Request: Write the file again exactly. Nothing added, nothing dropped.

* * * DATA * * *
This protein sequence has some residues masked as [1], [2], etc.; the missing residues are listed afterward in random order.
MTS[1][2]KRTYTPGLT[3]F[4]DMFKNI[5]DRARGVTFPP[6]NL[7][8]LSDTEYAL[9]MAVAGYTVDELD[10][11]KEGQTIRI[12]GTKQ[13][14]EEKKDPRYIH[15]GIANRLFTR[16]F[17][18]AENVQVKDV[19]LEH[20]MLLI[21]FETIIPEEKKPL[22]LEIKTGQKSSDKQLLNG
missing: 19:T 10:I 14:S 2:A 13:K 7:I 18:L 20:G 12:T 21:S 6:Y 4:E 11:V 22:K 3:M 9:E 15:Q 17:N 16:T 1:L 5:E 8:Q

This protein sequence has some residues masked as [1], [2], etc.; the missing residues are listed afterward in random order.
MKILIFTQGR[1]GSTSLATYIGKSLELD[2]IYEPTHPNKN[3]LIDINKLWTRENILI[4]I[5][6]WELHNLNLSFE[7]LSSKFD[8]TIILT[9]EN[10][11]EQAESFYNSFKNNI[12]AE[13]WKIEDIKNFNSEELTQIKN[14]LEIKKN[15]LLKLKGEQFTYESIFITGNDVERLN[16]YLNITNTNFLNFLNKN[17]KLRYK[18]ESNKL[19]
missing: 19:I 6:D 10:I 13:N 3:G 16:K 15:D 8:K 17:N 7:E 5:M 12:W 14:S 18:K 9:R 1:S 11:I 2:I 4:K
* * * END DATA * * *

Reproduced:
This protein sequence has some residues masked as [1], [2], etc.; the missing residues are listed afterward in random order.
MTS[1][2]KRTYTPGLT[3]F[4]DMFKNI[5]DRARGVTFPP[6]NL[7][8]LSDTEYAL[9]MAVAGYTVDELD[10][11]KEGQTIRI[12]GTKQ[13][14]EEKKDPRYIH[15]GIANRLFTR[16]F[17][18]AENVQVKDV[19]LEH[20]MLLI[21]FETIIPEEKKPL[22]LEIKTGQKSSDKQLLNG
missing: 19:T 10:I 14:S 2:A 13:K 7:I 18:L 20:G 12:T 21:S 6:Y 4:E 11:V 22:K 3:M 9:E 15:Q 17:N 16:T 1:L 5:E 8:Q

This protein sequence has some residues masked as [1], [2], etc.; the missing residues are listed afterward in random order.
MKILIFTQGR[1]GSTSLATYIGKSLELD[2]IYEPTHPNKN[3]LIDINKLWTRENILI[4]I[5][6]WELHNLNLSFE[7]LSSKFD[8]TIILT[9]EN[10][11]EQAESFYNSFKNNI[12]AE[13]WKIEDIKNFNSEELTQIKN[14]LEIKKN[15]LLKLKGEQFTYESIFITGNDVERLN[16]YLNITNTNFLNFLNKN[17]KLRYK[18]ESNKL[19]
missing: 19:I 6:D 10:I 13:N 3:G 16:K 15:D 8:K 17:N 7:E 5:M 12:W 14:S 18:K 9:R 1:S 11:I 2:I 4:K